"I'll tell you the truth. It may already be too late."
-- St. Bernard Parish sheriff Jack Stephens, on his faith in British Petroleum cleaning up the Gulf oil spill.
Bob Herbert has a devastating column this morning on the American tragedy that is unfolding on our southern shore:
President Obama should have taken charge of the response to the oil spill — which he called a "potentially unprecedented" environmental calamity — from jump street. He should have called in the very best minds and operatives from the corporate and scientific worlds and imposed an emergency plan of action — to be carried out by BP and all others who might be required. Instead, after all this time, after more than a month of BP's demonstrated incompetence, the administration continues to dither.
Incredibly, until The Times blew the whistle in an article on Monday, environmental waivers were still being offered for oil drilling in the gulf. What will it take for sanity to prevail? How many people have to die or face ruin, and how much of nature has to be despoiled before we rein in the cowboys of these runaway corporations?
Steadily increasing numbers of anxiety-ridden coastal residents are watching not just their livelihoods but an entire way of life slip away. Even as BP's lawyers are consumed with the task of limiting the company's liability, the administration continues to insist it has little choice but to follow the company's lead in fighting the spill. That is dangerous nonsense.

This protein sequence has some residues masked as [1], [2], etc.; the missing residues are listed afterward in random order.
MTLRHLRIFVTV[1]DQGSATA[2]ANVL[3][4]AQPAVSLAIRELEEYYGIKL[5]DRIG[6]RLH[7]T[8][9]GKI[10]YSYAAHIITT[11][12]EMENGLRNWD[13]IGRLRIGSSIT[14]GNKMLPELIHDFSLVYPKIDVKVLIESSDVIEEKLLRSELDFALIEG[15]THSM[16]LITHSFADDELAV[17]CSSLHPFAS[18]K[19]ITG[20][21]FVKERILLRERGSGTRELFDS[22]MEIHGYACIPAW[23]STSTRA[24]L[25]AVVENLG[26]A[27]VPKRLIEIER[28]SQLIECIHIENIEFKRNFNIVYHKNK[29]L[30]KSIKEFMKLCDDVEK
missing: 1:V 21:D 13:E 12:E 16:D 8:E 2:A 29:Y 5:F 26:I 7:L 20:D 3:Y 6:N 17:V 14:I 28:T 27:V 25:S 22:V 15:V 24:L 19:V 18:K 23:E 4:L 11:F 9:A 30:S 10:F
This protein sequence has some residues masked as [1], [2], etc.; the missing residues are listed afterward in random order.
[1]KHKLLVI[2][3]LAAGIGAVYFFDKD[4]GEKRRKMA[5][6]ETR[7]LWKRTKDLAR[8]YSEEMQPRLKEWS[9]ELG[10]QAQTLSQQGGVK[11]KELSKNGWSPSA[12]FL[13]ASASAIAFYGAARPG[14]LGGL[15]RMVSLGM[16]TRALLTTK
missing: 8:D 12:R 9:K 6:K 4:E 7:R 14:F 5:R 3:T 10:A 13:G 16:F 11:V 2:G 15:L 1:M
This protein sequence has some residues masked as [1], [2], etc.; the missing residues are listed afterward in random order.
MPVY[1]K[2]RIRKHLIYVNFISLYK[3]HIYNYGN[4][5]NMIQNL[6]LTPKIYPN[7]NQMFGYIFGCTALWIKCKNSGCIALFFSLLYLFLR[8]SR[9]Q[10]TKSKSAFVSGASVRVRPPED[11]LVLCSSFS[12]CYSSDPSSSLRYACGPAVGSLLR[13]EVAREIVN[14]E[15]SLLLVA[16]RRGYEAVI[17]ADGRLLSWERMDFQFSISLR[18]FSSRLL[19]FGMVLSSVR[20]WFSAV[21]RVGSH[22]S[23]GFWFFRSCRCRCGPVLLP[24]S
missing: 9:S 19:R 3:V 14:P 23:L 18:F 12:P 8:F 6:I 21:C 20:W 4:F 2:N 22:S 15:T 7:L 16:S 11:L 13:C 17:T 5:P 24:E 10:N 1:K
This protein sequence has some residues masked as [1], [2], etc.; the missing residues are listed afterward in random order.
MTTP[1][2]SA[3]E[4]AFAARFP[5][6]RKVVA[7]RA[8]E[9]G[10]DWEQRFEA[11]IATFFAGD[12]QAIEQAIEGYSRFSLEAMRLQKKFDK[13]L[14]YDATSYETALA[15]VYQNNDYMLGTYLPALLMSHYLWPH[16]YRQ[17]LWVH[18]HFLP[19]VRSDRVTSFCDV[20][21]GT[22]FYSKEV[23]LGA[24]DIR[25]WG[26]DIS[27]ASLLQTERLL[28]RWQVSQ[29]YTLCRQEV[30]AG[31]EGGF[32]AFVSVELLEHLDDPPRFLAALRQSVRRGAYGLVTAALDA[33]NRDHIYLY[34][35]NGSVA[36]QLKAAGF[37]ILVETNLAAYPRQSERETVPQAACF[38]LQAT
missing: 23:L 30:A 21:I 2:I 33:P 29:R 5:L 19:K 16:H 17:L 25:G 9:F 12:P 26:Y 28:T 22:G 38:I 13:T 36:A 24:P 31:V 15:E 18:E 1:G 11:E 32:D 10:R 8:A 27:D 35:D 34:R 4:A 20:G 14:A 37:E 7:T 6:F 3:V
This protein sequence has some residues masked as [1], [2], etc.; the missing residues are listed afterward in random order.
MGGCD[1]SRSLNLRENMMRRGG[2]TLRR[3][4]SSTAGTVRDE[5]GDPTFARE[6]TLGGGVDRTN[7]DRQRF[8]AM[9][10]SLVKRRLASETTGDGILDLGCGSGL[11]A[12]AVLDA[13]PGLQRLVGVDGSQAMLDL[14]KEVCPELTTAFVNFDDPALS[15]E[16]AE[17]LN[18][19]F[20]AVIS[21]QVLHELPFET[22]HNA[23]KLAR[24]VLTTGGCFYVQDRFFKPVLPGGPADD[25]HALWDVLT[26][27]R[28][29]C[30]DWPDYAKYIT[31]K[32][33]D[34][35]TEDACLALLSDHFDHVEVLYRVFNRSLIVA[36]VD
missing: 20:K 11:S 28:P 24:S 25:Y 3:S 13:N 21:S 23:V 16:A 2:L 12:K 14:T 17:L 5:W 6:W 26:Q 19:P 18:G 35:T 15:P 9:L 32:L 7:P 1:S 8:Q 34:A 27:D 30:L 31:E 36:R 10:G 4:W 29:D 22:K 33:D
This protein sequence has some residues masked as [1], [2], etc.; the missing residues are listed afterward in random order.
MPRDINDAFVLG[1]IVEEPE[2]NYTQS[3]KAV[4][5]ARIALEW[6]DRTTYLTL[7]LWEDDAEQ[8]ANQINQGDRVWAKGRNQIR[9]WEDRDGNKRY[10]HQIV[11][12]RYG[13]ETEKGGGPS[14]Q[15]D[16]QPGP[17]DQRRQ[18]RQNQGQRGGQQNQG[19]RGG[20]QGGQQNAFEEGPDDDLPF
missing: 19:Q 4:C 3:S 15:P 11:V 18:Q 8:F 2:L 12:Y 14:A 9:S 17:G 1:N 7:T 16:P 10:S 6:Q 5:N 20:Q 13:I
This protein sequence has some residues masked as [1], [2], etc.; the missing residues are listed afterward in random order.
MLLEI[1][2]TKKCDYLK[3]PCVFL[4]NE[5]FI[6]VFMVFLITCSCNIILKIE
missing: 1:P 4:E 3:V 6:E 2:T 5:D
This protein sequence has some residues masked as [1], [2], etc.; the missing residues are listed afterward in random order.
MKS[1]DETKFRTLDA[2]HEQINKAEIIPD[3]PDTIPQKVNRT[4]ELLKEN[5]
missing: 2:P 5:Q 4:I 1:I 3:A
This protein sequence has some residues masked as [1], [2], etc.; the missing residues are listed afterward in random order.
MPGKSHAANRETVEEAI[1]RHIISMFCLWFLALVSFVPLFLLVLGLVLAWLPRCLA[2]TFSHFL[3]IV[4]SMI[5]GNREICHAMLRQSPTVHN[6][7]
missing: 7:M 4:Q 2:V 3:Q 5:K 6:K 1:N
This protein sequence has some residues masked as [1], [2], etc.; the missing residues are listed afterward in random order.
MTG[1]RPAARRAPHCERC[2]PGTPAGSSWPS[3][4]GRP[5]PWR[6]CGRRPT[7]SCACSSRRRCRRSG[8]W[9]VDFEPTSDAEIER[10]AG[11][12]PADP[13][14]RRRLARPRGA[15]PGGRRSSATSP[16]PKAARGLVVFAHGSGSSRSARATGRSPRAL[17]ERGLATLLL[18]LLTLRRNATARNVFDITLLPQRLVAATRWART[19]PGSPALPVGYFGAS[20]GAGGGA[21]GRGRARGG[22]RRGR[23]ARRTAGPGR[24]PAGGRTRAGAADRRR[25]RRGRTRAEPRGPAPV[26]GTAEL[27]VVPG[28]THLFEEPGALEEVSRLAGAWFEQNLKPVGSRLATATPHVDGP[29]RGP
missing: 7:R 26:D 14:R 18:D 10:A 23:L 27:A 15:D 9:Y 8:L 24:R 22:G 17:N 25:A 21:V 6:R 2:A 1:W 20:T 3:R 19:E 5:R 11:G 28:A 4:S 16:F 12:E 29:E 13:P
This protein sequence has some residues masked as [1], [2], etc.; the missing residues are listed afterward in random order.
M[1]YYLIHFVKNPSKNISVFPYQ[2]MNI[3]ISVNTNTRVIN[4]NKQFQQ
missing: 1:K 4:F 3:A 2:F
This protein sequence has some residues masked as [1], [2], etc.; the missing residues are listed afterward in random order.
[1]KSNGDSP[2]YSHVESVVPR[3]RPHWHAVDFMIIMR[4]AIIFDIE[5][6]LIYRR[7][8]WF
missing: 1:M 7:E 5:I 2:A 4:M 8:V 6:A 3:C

At this point, it's hard to know what to be more furious about -- the corruption, the incompetence, the system. President Obama is getting the lion's share of the blame right now, and he should, because the buck stops there (perhaps literally). But I do think that, like the collapsed oil rig itself, the problems run much deeper, a cancer on the American soul, with symptoms that include feckless politicians in both parties and corporations granted personhood who then treat their fellow "persons" like dirt.
The worst part is that the United States of America has no clue how to clean up an oil spill, but Saudi Arabia does:
According to Pozzi, that mishap, kept under wraps for close to two decades and first reported by Esquire, dumped nearly 800 million gallons of oil into the Persian Gulf, which would make it more than 70 times the size of the Exxon Valdez spill.
But remarkably, by employing a fleet of empty supertankers to suck crude off the water's surface, Pozzi's team was not only able to clean up the spill, but also salvage 85 percent of the oil, he says.
American exceptionalism? Right now, we look exceptionally inept.
(Photo by Gerald Herbert, Associated Press)